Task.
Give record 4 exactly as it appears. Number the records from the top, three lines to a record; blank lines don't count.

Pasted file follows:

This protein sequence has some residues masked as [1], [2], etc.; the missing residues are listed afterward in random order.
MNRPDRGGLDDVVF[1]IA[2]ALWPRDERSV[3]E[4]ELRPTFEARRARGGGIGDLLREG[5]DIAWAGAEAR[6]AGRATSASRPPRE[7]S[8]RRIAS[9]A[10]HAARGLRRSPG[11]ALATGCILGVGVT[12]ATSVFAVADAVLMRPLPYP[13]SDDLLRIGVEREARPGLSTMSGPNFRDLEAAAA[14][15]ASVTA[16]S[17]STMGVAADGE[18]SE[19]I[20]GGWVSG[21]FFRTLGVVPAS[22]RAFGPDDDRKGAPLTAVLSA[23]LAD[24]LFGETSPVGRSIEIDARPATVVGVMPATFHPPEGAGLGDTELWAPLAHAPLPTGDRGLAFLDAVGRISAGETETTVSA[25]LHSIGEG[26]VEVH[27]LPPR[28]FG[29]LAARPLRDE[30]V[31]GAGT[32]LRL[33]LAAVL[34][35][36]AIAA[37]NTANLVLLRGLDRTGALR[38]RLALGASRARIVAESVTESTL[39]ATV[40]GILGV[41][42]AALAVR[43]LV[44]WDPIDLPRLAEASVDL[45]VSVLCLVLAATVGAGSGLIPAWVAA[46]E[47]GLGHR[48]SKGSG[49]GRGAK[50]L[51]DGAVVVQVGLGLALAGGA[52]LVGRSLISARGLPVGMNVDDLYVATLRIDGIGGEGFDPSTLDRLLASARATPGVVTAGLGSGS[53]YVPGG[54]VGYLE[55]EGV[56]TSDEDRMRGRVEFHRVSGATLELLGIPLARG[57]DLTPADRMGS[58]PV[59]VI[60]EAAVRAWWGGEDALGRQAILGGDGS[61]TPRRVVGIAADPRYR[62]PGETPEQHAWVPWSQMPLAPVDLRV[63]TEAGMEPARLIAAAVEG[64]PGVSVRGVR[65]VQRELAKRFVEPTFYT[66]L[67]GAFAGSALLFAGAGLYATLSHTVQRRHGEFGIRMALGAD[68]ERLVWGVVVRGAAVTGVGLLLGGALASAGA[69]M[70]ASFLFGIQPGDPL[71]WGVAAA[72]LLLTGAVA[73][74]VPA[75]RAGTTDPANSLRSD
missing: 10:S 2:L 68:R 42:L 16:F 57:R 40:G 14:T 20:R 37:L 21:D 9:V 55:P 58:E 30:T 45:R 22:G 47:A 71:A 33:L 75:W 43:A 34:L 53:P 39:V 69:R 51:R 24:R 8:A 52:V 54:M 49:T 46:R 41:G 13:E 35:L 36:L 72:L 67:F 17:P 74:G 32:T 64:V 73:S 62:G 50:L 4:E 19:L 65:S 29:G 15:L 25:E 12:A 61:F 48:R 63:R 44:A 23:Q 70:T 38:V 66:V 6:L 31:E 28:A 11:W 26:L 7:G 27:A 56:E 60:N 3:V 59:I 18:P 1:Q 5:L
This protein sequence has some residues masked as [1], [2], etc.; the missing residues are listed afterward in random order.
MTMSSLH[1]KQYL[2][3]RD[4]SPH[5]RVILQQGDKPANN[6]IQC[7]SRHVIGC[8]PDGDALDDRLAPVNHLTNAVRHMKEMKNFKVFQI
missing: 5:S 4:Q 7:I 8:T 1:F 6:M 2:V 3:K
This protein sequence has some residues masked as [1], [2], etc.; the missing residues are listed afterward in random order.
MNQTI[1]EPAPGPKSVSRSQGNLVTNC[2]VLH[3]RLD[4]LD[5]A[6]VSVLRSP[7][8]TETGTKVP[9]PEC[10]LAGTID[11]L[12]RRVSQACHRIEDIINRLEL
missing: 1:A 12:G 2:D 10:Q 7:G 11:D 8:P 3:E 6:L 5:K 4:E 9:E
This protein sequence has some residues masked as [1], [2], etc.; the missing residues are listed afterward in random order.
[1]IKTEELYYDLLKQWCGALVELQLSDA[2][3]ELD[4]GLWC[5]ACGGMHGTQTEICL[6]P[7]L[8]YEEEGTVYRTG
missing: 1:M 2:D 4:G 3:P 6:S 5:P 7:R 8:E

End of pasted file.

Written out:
This protein sequence has some residues masked as [1], [2], etc.; the missing residues are listed afterward in random order.
[1]IKTEELYYDLLKQWCGALVELQLSDA[2][3]ELD[4]GLWC[5]ACGGMHGTQTEICL[6]P[7]L[8]YEEEGTVYRTG
missing: 1:M 2:D 4:G 3:P 6:S 5:P 7:R 8:E